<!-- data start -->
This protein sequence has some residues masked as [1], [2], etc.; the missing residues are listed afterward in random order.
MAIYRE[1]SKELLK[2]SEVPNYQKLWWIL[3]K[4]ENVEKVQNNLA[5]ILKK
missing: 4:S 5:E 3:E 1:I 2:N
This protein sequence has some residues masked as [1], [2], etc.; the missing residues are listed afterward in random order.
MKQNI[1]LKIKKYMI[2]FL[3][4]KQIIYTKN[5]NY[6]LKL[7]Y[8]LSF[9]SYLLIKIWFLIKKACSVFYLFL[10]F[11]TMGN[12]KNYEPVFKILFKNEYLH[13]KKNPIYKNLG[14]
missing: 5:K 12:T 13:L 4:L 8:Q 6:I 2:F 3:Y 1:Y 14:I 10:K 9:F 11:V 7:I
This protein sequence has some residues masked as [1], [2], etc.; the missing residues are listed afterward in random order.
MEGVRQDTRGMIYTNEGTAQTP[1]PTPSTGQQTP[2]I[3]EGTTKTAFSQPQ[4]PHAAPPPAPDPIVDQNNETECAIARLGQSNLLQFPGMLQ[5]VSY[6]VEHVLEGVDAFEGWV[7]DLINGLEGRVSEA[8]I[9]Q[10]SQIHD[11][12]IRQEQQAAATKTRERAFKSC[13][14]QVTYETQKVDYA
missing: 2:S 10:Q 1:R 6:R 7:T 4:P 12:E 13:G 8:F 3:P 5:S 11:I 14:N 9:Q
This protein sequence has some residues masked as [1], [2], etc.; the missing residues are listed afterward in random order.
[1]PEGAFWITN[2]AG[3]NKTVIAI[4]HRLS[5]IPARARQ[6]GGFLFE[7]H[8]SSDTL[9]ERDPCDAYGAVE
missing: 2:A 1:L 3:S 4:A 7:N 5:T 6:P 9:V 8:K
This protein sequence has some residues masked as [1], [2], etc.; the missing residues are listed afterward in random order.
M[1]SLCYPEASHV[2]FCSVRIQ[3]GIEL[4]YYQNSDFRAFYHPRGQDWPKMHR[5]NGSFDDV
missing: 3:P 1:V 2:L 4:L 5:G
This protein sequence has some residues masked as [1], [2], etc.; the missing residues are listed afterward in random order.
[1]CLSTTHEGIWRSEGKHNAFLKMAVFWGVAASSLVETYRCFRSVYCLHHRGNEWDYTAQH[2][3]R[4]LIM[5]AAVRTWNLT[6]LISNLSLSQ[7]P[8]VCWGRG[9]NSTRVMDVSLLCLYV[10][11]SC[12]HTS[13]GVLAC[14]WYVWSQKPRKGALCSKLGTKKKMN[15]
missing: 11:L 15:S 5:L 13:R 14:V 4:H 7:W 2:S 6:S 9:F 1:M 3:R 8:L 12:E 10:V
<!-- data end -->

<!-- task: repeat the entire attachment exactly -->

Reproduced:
This protein sequence has some residues masked as [1], [2], etc.; the missing residues are listed afterward in random order.
MAIYRE[1]SKELLK[2]SEVPNYQKLWWIL[3]K[4]ENVEKVQNNLA[5]ILKK
missing: 4:S 5:E 3:E 1:I 2:N
This protein sequence has some residues masked as [1], [2], etc.; the missing residues are listed afterward in random order.
MKQNI[1]LKIKKYMI[2]FL[3][4]KQIIYTKN[5]NY[6]LKL[7]Y[8]LSF[9]SYLLIKIWFLIKKACSVFYLFL[10]F[11]TMGN[12]KNYEPVFKILFKNEYLH[13]KKNPIYKNLG[14]
missing: 5:K 12:T 13:L 4:L 8:Q 6:I 2:F 3:Y 1:Y 14:I 10:K 9:F 11:V 7:I
This protein sequence has some residues masked as [1], [2], etc.; the missing residues are listed afterward in random order.
MEGVRQDTRGMIYTNEGTAQTP[1]PTPSTGQQTP[2]I[3]EGTTKTAFSQPQ[4]PHAAPPPAPDPIVDQNNETECAIARLGQSNLLQFPGMLQ[5]VSY[6]VEHVLEGVDAFEGWV[7]DLINGLEGRVSEA[8]I[9]Q[10]SQIHD[11][12]IRQEQQAAATKTRERAFKSC[13][14]QVTYETQKVDYA
missing: 2:S 10:Q 1:R 6:R 7:T 4:P 12:E 13:G 8:F 3:P 5:S 11:I 14:N 9:Q
This protein sequence has some residues masked as [1], [2], etc.; the missing residues are listed afterward in random order.
[1]PEGAFWITN[2]AG[3]NKTVIAI[4]HRLS[5]IPARARQ[6]GGFLFE[7]H[8]SSDTL[9]ERDPCDAYGAVE
missing: 2:A 1:L 3:S 4:A 7:N 5:T 6:P 9:V 8:K
This protein sequence has some residues masked as [1], [2], etc.; the missing residues are listed afterward in random order.
M[1]SLCYPEASHV[2]FCSVRIQ[3]GIEL[4]YYQNSDFRAFYHPRGQDWPKMHR[5]NGSFDDV
missing: 3:P 1:V 2:L 4:L 5:G
This protein sequence has some residues masked as [1], [2], etc.; the missing residues are listed afterward in random order.
[1]CLSTTHEGIWRSEGKHNAFLKMAVFWGVAASSLVETYRCFRSVYCLHHRGNEWDYTAQH[2][3]R[4]LIM[5]AAVRTWNLT[6]LISNLSLSQ[7]P[8]VCWGRG[9]NSTRVMDVSLLCLYV[10][11]SC[12]HTS[13]GVLAC[14]WYVWSQKPRKGALCSKLGTKKKMN[15]
missing: 11:L 15:S 5:L 13:R 14:V 4:H 7:W 2:S 6:S 9:F 1:M 3:R 8:L 12:E 10:V